When I visited the Bahamas a few months ago, I was looking to buy some tea at the grocery store. I picked up a box of Twinings “Nightly Calm” tea. I’d never heard of it, but it looked interesting. I ended up loving it.
I’ve been looking for it in stores and haven’t found it yet. So imagine my surprise when I was poking through the bathroom cabinets in the apartment and found this:
A. What is a tea bag doing in a bathroom cabinet with toiletries.
B. What is the tea that I’ve been searching for for months doing in a bathroom cabinet with toiletries.
I do not have the answers to these questions. I took this as a sign of… something…When I came back home, I ventured to the Twinings website and learned that a grocery store near me should carry it. Hooray!
I walked into a disorganized situation because of the weather. It had been raining for hours and it wasn’t about to stop. In nice weather, tents are set up on a big plaza at City Hall. So most of the tables, signs, etc. had been crammed into City Hall.
The route of the walk, which is usually around 17 miles, had been shortened due to weather-related safety concerns. So when I arrived, walkers were starting to cross the finish line. I didn’t have a set job because of the turn of events, so I stood at the finish line to cheer on the walkers for a while.
The walkers were soaked. Some were excited and grateful as they approached the finish line. Others were exhausted and limping. I witnessed a marriage proposal, which was sweet.
My next task was to help a woman find her luminaria. Luminaria are paper bags that walkers can decorate with messages for and photos of the loved ones they’ve lost to suicide. Once decorated, battery-operated tea lights are put inside and they are displayed by the finish line. Some people choose to put out their luminaria before the walk, and some bring them on the walk and put them out afterward.
Because of the rain, luminaria were placed in a number of random spots. Outside, inside, 20 there, 50 there. The woman I was helping showed me a photo of her luminaria. On it she had written some inspirational thoughts in black Sharpie. I registered the second one, “Somebody Loves You.”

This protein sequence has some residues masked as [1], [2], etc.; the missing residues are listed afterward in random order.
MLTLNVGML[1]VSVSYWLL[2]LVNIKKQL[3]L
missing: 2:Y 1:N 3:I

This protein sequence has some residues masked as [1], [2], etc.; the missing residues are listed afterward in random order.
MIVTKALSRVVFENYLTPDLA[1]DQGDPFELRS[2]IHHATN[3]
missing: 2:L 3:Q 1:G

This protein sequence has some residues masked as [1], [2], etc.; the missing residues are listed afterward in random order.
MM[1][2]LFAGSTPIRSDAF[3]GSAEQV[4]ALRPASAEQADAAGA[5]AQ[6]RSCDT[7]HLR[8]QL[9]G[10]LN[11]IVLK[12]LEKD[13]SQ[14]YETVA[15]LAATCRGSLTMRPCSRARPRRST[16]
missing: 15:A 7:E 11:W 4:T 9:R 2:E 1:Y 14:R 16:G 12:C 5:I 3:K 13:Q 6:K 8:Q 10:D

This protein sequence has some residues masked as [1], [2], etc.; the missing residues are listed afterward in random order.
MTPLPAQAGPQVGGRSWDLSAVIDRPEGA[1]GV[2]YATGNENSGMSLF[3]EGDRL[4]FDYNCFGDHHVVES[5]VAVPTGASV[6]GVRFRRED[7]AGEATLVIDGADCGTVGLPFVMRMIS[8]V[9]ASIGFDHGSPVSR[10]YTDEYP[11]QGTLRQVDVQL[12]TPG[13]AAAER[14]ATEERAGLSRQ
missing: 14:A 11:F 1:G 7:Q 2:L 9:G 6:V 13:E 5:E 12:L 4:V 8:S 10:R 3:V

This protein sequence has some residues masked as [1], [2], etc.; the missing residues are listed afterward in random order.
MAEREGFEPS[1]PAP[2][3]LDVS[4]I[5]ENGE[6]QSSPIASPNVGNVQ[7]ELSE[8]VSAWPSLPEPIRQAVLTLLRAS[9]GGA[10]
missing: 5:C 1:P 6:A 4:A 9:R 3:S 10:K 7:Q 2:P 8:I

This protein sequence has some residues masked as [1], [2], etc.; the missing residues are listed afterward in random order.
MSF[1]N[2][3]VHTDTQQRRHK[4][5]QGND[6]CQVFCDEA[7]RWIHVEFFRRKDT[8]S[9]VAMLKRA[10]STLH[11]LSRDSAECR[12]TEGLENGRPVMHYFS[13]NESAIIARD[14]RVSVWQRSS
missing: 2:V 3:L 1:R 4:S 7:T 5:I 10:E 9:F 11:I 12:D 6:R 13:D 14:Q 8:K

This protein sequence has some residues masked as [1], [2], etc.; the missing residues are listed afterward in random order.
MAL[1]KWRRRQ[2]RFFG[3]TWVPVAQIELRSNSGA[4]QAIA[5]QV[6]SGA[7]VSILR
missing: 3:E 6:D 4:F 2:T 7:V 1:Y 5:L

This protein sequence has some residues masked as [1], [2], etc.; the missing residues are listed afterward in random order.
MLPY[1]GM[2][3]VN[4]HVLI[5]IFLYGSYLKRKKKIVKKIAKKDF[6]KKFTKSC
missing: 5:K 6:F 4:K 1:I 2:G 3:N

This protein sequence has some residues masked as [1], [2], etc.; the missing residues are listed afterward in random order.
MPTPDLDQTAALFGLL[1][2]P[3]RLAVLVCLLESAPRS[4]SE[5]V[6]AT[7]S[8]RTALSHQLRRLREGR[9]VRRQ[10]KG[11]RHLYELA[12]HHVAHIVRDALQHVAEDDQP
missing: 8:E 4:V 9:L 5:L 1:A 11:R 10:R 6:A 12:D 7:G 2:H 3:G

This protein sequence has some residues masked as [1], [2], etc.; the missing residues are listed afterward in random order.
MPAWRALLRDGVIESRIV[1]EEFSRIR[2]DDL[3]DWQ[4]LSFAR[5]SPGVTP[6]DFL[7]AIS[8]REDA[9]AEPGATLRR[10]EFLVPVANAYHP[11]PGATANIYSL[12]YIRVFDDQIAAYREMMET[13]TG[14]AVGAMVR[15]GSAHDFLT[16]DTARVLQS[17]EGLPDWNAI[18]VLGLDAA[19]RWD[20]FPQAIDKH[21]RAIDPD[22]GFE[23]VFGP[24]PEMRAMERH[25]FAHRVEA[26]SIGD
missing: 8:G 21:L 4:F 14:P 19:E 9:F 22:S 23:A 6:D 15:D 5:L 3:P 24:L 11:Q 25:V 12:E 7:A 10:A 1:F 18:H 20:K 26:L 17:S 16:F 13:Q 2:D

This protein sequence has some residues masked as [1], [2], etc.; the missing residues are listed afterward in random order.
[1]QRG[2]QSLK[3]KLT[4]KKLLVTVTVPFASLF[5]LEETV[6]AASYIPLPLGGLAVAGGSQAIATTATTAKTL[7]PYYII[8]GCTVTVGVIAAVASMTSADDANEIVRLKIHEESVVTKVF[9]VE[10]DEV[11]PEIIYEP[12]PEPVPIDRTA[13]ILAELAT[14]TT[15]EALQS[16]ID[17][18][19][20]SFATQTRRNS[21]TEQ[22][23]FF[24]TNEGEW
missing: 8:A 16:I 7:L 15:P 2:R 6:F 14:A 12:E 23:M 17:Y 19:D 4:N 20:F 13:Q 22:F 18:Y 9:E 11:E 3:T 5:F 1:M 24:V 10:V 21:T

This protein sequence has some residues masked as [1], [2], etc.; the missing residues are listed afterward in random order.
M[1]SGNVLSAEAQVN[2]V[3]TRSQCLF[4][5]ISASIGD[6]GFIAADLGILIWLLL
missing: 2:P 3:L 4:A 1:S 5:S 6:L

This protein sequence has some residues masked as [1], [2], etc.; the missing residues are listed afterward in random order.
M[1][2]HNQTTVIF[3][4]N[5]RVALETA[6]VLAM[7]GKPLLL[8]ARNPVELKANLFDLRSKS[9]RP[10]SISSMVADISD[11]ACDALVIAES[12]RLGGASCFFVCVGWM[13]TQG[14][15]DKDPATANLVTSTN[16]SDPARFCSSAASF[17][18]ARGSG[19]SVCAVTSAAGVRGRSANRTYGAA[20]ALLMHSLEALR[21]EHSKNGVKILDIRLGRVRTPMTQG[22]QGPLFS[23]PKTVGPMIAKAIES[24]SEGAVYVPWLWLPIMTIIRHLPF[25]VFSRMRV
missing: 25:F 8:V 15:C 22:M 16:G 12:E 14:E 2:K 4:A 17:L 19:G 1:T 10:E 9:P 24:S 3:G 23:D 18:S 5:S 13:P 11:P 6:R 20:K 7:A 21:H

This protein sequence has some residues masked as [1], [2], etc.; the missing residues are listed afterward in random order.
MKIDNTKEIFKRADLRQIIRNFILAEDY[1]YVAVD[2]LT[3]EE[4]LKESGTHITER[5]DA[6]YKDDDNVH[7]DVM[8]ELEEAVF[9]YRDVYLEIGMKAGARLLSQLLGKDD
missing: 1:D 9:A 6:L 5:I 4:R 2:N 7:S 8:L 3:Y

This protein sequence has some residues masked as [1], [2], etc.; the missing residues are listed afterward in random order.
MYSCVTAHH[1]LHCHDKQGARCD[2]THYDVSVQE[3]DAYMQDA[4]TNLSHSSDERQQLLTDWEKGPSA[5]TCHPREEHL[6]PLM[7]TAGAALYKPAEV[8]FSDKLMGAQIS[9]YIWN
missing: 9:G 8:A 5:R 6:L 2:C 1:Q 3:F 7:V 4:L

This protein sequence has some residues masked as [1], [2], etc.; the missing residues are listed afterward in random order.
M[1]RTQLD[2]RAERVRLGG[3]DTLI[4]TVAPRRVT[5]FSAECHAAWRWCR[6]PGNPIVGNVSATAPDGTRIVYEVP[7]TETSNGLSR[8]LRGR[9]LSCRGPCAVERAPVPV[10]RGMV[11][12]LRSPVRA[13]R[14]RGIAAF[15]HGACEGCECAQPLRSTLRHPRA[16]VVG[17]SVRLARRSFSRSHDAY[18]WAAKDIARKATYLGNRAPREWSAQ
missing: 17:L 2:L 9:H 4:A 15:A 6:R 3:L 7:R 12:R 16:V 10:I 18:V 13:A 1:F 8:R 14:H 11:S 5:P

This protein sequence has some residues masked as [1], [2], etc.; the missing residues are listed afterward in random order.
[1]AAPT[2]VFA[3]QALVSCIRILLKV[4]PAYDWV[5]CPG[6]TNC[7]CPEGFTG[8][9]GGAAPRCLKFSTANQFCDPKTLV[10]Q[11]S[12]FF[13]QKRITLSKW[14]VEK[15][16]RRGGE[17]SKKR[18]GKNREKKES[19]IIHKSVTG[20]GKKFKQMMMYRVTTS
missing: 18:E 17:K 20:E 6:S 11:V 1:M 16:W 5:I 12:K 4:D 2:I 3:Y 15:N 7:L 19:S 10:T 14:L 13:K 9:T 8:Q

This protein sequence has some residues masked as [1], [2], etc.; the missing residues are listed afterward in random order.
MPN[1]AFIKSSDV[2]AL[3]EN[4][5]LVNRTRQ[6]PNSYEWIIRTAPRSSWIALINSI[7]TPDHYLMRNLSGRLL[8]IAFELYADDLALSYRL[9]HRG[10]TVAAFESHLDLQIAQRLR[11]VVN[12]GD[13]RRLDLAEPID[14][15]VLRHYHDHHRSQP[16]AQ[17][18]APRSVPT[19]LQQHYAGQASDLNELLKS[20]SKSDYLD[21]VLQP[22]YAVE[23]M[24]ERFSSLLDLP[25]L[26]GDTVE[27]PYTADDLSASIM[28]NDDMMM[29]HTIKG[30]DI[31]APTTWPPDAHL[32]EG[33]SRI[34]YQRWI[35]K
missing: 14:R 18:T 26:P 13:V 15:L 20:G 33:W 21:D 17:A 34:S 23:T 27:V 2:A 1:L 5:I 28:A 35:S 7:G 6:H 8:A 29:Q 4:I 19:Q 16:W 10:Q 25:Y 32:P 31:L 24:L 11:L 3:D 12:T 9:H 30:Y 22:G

She took the inside; I took the outside. There were approximately 1,800 bags, so I wasn’t hopeful. Like the last time I volunteered, I was surprised by the range of people who had lost their fight against suicide. Parents, children, spouses, friends. One person had lost his fight in 1981 and another had lost his fight a mere six weeks earlier.
I didn’t find the woman’s luminaria. I somehow was able to find her again inside and offered an apology. I felt an urge to look around inside myself. Within five minutes, I found her luminaria. Holding it to my chest, I practically ran to where I had left her, and thankfully she was still there. We exchanged some happy words and a hug.
By about 4:00 am, the last walker had finished. Everyone who was staying for breakfast and the closing ceremony was sprawled across rooms and hallways on the first floor of City Hall. I spent the next hour or two on garbage duty, picking up discarded breakfast items. Exhaustion, sorrow, and relief hung like a cloud over everyone.
At the closing ceremony, a young man who had attempted suicide spoke, and a musician who had lost her sibling sang a song. The AFSP CEO announced that the walkers had raised more than $3 million in that one evening.
I left exhausted but happy that I had helped AFSP in a small way. Please read these statistics and never be afraid to ask loved ones if they feel like hurting themselves. Let’s bring mental health issues into the light.
At the end of May, Mom and I went to the Adirondacks to celebrate our milestone birthdays. Even though I grew up in New York, I had never been to the Adirondacks.
We spent three nights in the area, so I chose three items for the birthday list.
#36: Took a cruise on Lake George.
Mom prefers to stay on land, so I took a solo morning cruise on the Minne Ha-Ha. It was a bit chilly but sunny. There are 3,000+ lakes in the Adirondacks!